Photo: Tim Ellis via Flickr.

The Utility of a PhD

Humanities professors at colleges and universities are re-thinking what it means to offer a PhD. The old model is proving unsustainable. It takes an average nine years to get a doctorate, but less than 60 percent of PhDs are finding tenure-track teaching jobs. This week, we look at a new report recommending academics view doctoral programs in a new light.
Kenan Memorial Stadium at University of North Carolina-Chapel Hill. 
Photo: William Yeung via Flickr

Academic Fraud and College Athletics

Last month the University of North Carolina at Chapel Hill released a report that showed evidence of nearly two decades of academic fraud perpetuated by the school’s Afro-American Studies Department. An investigation found certain professors and administrators had an unwritten policy of “propping up” student athletes. This week on the podcast, we look at academic fraud at colleges with high-stakes sports programs.
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Envelopes and cards sent to the Roosevelt White House

When people wrote to Eleanor and Franklin Roosevelt they often added a final thought or demand on the outside of the envelope. Others sent pre-printed cards supporting or opposing a given policy.
President Franklin D. Roosevelt and First Lady Eleanor Roosevelt. (Photo: March of Dimes)

The Roosevelts as a political team

Eleanor and Franklin Roosevelt were not the first White House couple to act as political partners, but they were the first to do so in such a public fashion.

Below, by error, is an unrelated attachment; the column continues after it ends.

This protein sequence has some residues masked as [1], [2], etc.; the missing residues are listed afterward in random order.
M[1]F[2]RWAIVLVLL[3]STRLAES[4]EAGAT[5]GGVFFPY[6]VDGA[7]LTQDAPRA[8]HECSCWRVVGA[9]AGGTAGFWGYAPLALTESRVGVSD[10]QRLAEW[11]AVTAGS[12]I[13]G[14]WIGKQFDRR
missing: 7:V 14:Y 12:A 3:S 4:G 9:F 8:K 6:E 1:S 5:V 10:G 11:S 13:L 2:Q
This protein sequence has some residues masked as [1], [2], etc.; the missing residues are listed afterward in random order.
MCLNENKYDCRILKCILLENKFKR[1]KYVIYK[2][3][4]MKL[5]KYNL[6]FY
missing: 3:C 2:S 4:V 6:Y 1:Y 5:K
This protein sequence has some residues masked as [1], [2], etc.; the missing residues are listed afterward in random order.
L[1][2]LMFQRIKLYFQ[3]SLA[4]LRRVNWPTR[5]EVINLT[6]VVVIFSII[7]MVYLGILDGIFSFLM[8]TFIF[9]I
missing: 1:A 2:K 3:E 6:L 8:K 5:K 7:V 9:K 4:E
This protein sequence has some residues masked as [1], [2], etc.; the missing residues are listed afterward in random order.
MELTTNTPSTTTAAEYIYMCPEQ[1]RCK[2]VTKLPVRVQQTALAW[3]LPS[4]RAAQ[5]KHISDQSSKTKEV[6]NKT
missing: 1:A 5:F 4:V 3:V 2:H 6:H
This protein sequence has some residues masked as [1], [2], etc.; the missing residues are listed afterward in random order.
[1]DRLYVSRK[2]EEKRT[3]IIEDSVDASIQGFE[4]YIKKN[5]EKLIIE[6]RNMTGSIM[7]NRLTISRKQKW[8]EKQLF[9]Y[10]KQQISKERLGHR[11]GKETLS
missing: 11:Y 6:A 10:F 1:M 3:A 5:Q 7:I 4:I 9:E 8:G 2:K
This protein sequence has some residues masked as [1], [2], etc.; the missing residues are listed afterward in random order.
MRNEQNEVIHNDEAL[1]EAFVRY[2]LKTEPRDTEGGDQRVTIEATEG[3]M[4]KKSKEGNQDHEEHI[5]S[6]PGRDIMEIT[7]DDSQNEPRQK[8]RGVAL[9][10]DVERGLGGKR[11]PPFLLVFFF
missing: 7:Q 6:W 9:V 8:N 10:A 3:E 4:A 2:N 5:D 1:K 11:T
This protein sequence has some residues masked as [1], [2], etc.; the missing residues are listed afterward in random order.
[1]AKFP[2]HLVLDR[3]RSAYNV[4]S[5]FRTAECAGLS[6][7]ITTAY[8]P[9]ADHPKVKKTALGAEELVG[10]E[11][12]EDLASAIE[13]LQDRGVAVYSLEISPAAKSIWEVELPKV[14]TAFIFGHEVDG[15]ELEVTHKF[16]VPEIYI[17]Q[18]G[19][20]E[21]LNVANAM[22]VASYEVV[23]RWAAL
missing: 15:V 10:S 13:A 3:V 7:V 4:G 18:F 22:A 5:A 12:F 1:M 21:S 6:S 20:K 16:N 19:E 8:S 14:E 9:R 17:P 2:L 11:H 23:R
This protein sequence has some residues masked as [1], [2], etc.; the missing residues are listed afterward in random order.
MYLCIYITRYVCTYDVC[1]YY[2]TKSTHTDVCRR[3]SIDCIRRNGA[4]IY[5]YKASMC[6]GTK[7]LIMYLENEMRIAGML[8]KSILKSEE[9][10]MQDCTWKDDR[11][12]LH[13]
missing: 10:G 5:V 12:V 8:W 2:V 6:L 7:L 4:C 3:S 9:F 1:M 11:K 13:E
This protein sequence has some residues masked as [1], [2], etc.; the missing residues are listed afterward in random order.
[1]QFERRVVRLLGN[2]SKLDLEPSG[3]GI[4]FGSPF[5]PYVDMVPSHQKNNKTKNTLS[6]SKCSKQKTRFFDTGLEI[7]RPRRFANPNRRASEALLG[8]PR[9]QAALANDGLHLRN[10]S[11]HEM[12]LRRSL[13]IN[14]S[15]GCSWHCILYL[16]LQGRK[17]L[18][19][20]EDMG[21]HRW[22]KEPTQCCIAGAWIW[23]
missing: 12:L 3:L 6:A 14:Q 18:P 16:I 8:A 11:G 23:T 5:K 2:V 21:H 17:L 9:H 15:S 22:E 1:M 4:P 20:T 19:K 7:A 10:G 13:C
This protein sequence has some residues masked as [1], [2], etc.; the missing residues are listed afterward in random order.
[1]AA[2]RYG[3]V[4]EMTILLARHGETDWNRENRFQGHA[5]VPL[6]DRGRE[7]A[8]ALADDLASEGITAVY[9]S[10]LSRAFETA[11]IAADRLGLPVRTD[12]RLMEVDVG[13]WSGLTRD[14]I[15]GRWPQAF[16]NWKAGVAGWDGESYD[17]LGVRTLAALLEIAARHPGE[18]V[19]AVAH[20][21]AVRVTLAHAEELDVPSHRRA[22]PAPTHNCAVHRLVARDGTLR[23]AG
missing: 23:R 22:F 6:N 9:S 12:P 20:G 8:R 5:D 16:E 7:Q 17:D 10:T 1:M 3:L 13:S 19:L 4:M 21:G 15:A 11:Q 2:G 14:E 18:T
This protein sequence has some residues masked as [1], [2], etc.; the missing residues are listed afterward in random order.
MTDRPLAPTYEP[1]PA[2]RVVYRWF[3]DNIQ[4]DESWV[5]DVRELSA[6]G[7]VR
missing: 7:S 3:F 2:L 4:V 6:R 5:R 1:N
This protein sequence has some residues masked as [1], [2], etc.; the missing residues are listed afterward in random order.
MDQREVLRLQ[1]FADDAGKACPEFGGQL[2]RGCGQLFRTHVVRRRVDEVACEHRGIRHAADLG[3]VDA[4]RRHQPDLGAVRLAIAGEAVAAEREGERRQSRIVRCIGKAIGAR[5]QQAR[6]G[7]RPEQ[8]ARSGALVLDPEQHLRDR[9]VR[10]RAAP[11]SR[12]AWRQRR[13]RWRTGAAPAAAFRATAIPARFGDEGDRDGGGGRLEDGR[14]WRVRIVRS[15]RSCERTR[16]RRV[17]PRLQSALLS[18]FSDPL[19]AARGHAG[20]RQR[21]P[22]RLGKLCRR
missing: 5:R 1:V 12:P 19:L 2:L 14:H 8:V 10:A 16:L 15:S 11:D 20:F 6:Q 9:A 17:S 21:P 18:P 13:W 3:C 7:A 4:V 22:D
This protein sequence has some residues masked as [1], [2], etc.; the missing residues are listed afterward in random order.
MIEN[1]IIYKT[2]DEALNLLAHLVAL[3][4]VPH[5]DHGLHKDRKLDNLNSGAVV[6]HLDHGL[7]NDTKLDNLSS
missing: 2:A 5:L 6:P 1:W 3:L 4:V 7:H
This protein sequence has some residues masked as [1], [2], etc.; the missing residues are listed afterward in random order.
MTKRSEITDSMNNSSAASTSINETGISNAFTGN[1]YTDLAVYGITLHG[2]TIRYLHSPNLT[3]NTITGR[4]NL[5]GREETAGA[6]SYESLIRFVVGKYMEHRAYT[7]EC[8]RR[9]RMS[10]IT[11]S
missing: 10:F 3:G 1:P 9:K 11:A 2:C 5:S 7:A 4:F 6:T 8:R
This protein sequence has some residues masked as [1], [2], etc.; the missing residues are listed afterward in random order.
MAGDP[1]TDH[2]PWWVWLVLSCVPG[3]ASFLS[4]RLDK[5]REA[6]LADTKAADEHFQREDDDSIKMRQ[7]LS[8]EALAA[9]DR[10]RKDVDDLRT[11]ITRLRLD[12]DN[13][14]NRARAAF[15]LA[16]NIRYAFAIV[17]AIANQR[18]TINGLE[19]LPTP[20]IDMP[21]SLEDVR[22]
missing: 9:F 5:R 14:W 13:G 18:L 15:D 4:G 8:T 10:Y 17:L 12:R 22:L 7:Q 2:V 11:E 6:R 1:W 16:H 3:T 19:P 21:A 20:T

First Lady Eleanor Roosevelt delivers an speech at the Chicago World’s Fair in 1933. (Photo: Franklin D. Roosevelt Presidential Library)

Letters to (and from) Eleanor Roosevelt

In her newspaper column and on the air, First Lady Eleanor Roosevelt invited the American people to write to her. In 1933 she received some 300,000 letters and cards. She often worked late into the night reading her correspondence.
President Franklin D. Roosevelt received an average of 8,000 letters, cards and telegrams daily. (Photo: Franklin D. Roosevelt Presidential Library)

Letters to Franklin Delano Roosevelt

Americans responded to FDR's radio talks with an unprecedented tide of mail. A Fireside Chat could generate some 450,000 letters, cards and telegrams. FDR's predecessor in the White House, Herbert Hoover, had received an average of 800 letters a day; FDR got more than 8,000.
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Radio: The Internet of the 1930s

Some predicted radio would be a powerful force for democratizing information and spreading knowledge to a vast population previously separated by geography or income. But the new technology also raised anxieties.
“Mrs. Eleanor Roosevelt’s Own Program” was an afternoon radio series broadcast twice a week on NBC.  (Photo: Franklin D. Roosevelt Presidential Library)

Eleanor Roosevelt: The First Lady of Radio

Franklin D. Roosevelt was a consummate broadcaster but Eleanor Roosevelt was the actual radio professional. During her years in the White House, ER made some 300 radio appearances, about the same number as her husband. But for dozens of those broadcasts she got paid handsome talent fees by advertisers.
President Franklin D. Roosevelt delivers a Fireside Chat, January 11, 1944.  (Photo: Franklin D. Roosevelt Presidential Library)

Radio: FDR’s ‘Natural Gift’

President Franklin D. Roosevelt was a radio natural. He spoke in a confident, informal way, using simple words and phrases that were easy to grasp.

#TBT: 5 Great Podcasts About Teaching

For this Throwback Thursday we bring you five of our favorite podcast episodes about teaching.